Skip to main content

Effective Techniques to Maximize Your Online Community Engagement

“We’re just not getting good engagement …”
“We’re not seeing the depth from responses anymore …”
“We’re hearing similar things from project to project …” 

Does this sound familiar? If you’ve found yourself saying one or more of these things about your online community, you’re not alone. An online community is a long-term commitment for everyone involved, and sometimes, the conversations with members may start to feel monotonous.  

The root of this problem is typically one of two things: members don’t feel valued and therefore don’t want to participate, or members get bored when the research questions and activities become repetitive.  

The Problem: Your online community lacks engagement or depth 

Many of our clients have had experiences with communities ― some DIY, some full service, and some that more closely resemble ‘panels’ with large sample and no member-to-member interaction ― and have often run into issues with getting, and keeping, the community members engaged.  

Do you have an issue with member engagement? Ask yourself these two questions: 

  • Are members contributing to the community in both incentivized and unincentivized ways?   
  • Are member contributions well thought out and creative?  

Keeping members engaged is essential to conducting research quickly and getting the in-depth answers you need to solve urgent business problems.  

Solution: Make your community members feel valued 

This is true of all qualitative market research. In order for consumers to open up and engage, there needs to be a value exchange that is greater than, “You answer questions, we give you money.” Put yourself in their shoes and think about your own experiences. Aren’t you more willing to participate in something (particularly over the long term) if you feel valued for your contributions?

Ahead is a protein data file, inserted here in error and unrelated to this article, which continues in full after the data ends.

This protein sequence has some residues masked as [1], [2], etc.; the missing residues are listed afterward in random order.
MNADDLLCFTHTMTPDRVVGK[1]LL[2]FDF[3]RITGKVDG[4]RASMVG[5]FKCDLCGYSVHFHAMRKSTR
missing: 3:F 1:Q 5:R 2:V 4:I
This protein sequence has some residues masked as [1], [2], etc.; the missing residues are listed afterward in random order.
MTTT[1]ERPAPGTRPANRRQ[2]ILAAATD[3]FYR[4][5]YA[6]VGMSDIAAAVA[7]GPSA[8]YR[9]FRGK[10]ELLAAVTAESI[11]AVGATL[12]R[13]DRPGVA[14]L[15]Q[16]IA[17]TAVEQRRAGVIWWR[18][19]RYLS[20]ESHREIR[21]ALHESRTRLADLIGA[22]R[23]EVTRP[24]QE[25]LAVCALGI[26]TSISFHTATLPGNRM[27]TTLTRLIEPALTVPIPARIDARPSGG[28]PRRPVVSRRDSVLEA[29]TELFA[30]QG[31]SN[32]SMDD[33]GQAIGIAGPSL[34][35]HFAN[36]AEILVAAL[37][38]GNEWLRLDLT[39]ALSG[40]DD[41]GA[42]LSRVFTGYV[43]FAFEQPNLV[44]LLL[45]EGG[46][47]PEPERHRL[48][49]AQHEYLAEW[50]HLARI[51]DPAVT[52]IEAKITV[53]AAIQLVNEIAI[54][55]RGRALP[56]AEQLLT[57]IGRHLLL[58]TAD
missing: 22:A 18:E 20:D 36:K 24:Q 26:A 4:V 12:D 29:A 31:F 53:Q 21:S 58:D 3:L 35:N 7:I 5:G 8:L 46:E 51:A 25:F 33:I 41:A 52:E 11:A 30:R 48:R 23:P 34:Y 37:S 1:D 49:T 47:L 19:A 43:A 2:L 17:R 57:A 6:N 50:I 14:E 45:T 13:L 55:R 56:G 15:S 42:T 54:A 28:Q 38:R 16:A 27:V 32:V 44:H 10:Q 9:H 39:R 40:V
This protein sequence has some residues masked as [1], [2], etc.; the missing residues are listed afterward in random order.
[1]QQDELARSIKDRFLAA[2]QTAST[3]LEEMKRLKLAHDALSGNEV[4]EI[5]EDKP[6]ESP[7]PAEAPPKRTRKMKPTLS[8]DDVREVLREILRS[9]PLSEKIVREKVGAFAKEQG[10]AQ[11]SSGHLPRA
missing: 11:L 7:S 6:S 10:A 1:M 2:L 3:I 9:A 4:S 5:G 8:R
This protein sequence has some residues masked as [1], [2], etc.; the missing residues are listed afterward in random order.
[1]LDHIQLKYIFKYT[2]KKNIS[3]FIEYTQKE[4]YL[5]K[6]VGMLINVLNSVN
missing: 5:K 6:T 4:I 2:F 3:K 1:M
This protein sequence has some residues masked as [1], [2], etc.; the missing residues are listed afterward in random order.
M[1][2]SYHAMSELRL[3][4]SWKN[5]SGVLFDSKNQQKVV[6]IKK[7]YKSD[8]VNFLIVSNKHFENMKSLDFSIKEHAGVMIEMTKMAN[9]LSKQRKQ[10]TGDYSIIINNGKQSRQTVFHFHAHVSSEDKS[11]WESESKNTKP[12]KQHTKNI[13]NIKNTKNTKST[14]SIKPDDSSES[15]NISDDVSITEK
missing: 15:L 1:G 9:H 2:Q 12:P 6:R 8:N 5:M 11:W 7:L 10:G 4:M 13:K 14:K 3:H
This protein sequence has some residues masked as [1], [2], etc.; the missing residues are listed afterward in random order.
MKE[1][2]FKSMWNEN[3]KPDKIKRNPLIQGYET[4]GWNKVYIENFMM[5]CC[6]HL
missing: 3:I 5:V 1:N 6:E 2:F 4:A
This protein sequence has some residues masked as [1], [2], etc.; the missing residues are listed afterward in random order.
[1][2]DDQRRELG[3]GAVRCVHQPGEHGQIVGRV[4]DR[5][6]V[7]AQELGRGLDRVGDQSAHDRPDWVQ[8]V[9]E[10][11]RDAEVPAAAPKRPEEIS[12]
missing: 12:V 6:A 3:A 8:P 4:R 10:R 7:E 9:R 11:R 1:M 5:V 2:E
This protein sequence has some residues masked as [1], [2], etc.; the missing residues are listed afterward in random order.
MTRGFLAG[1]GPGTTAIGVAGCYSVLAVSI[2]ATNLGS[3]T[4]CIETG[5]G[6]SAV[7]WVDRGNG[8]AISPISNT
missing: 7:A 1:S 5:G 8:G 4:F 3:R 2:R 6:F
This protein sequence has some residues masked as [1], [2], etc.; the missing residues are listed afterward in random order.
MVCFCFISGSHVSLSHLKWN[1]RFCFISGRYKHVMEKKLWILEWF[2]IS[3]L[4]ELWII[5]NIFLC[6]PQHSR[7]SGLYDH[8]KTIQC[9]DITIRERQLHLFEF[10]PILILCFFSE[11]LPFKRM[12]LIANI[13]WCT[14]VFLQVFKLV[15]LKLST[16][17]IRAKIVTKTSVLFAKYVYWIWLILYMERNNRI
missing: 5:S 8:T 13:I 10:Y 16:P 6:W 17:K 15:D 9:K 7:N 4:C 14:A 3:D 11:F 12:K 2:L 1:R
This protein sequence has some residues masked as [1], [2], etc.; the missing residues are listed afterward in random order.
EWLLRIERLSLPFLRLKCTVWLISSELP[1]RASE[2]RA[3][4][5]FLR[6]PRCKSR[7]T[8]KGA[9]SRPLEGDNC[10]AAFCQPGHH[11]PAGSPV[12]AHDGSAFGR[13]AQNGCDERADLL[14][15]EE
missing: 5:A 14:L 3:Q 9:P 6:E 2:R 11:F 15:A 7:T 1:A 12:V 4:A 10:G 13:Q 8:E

Here are a few ways to tackle this: 

  • Make them feel important: Help members build a feeling of investment in a brand by highlighting the seat you’re giving them at the table and why they got that seat. When community members recognize that their unique perspective is valued, they become more thoughtful and don’t hold back from providing the ‘hard truths, aka, the customer critiques that will improve your product or service. 
  • Show the impact: Show the members of your community how they have influenced important decisions for the brand. This impact makes members feel like their voices truly matter, which inspires them to “work hard” in every community activity we throw at them. There’s no better feeling than being able to say, “I helped with the development of that … ad, product, service.” 
  • Express gratitude: Our moderators know how to “be human.” Responding to research questions in a void doesn’t feel good. Showing gratitude by remembering members’ personal contributions or sharing encouraging feedback helps members feel their moderators truly appreciate what they have to say.  
  • Ask follow-up questions: If your respondents are giving short or incomplete responses, asking follow-up questions can help keep the conversation going and show consumers the kinds of answers you’re looking for. This helps set expectations and show the community members, who may be new to this process, the best way they can contribute.